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Film festival returns to Richmond for spooky season

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Film festival volunteer Darren Wallach poses at the 2021 Magic of Horror Film Festival. Photo courtesy of Lowrie Fawley

Karyn Cook, Contributing author

The Magic of Horror Film Festival will return to Richmond for its annual festival November 5 and 6 at the Firehouse Theatre.

The festival has become a celebration of the horror genre itself, with the first live festival being in 2019 in the form of an online screenwriting competition.

The festival started as an online-only event in 2018, according to Lowrie Fawley, the festival’s co-creator. The festival aims to give screenwriters and producers recognition and the chance to see their work shown, while praising the field of horror. According to the website, a variety of media is allowed, such as movie trailers and artwork. MovieFreewaywhere all submissions are received.

Fawley is a film and theater producer. As an actress, she also leads ghost tours around Richmond. Fawley said she met business partner Shiva Rodriguez at a movie audition years ago.

“I auditioned for a feature film she was making in Florida. I had worked in theater up to that point, but wanted to try my hand at filmmaking,” Fawley said.

Fawley said the only past she had in horror was working at a New York-based haunted house from 2005 to 2007.

“Horror has always been one of my favorite genres, and I’ve worked in live haunts at several locations, most notably Blood Manor in New York for three years,Fawley said.

After seeing their chemistry, the pair decided to start their own business and then a festival, according to Fawley.

“We ended up working well together, forming our own horror film company Rogue Chimera Film, LLC,” Fawley said. “As a result, after screening a number of our films at other festivals, we decided to launch our own festival.”

The festival has a variety of benefits for attendees, other than just showing their film, according to Fawley.

“We wanted to not only give filmmakers an opportunity to screen their films and win awards, but also a chance for them to get valuable feedback,” Fawley said. “Our panel of judges gives detailed feedback along with the scores they submit on each film, and that feedback is shared with the filmmakers whether or not they are accepted into the festival.”

Rodriguez is a director, practical effects artist and screenwriter. The best part of the experience for Rodriguez is the opportunity to help and promote filmmakers, she said.

“I really love helping these independent movies get attention, especially since a lot of them don’t have the ability to do a lot of promotion,” Rodriguez said.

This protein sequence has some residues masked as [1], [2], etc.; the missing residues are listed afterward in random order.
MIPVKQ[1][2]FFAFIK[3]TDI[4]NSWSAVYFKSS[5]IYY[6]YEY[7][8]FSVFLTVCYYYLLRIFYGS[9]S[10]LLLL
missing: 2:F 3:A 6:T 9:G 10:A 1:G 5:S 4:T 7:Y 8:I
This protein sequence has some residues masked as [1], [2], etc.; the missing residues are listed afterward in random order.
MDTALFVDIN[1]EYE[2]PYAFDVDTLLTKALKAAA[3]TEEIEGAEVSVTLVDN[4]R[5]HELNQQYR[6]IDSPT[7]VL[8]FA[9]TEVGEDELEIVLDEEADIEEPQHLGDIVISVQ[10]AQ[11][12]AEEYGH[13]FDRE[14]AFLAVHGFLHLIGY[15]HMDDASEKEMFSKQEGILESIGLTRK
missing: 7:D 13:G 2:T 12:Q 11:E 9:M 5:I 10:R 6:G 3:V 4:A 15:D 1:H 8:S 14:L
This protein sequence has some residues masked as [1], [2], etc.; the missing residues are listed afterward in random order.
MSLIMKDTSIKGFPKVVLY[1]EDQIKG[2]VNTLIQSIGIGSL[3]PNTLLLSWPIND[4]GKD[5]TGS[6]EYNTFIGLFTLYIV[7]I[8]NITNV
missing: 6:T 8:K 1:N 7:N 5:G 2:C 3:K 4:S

Hundreds of film submissions are sent out each year, with only 40 films accepted to screen at the festival, according to Fawley. Tickets range from $10 for a day pass to $15 for a weekend pass, with a variety of sessions included such as a mix and mingle event and photo shoot on the mat red.

The judges are made up of a variety of people with film experience, but they remain anonymous to the contestants, so no hard feelings will arise in the future, according to Fawley. She said the winners of the festival receive a trophy in the form of a skeleton and promotion on the festival’s social media.

“Horror is often seen as an ‘easy’ genre for filmmakers, which I honestly disagree with,” Rodriquez said. “I love seeing unusual stories they come up with and appreciate how creative they have to be to produce their films on extremely low budgets.”

Filmmaker Jordan Selander has said horror is his favorite genre, with its roller coaster aspects. His film “No Grave for the Dead” premieres at the festival on Saturday. The film was originally a music video and contains no dialogue — instead, it features a dancing phantom ballet, according to Selander.

Selander said he had some ideas, but all of them were shot down, so production was halted.

“For the idea, all I saw was a ghost in ballet slippers dancing in a graveyard. I pitched this idea to almost every local group I spoke to, and they all kindly said that the story didn’t fit their band,” Selander said. “So we had the idea for almost 10 years.”

The idea came to fruition in 2021 when he decided to get a group together and make a short film for fun, according to Selander. He said he submitted it on FilmFreeway and received great feedback.

He submitted it to Magic of Horror, and it should be happening this weekend, according to Selander. He said he looks forward to the festival, with a mixture of anxiety and excitement.

“At the end of the day, you have to enjoy the moment after all the hard work of the crew. If I had to pick one, I’d say I’m more excited right now, but that might change on the day of the screening,” Selander said.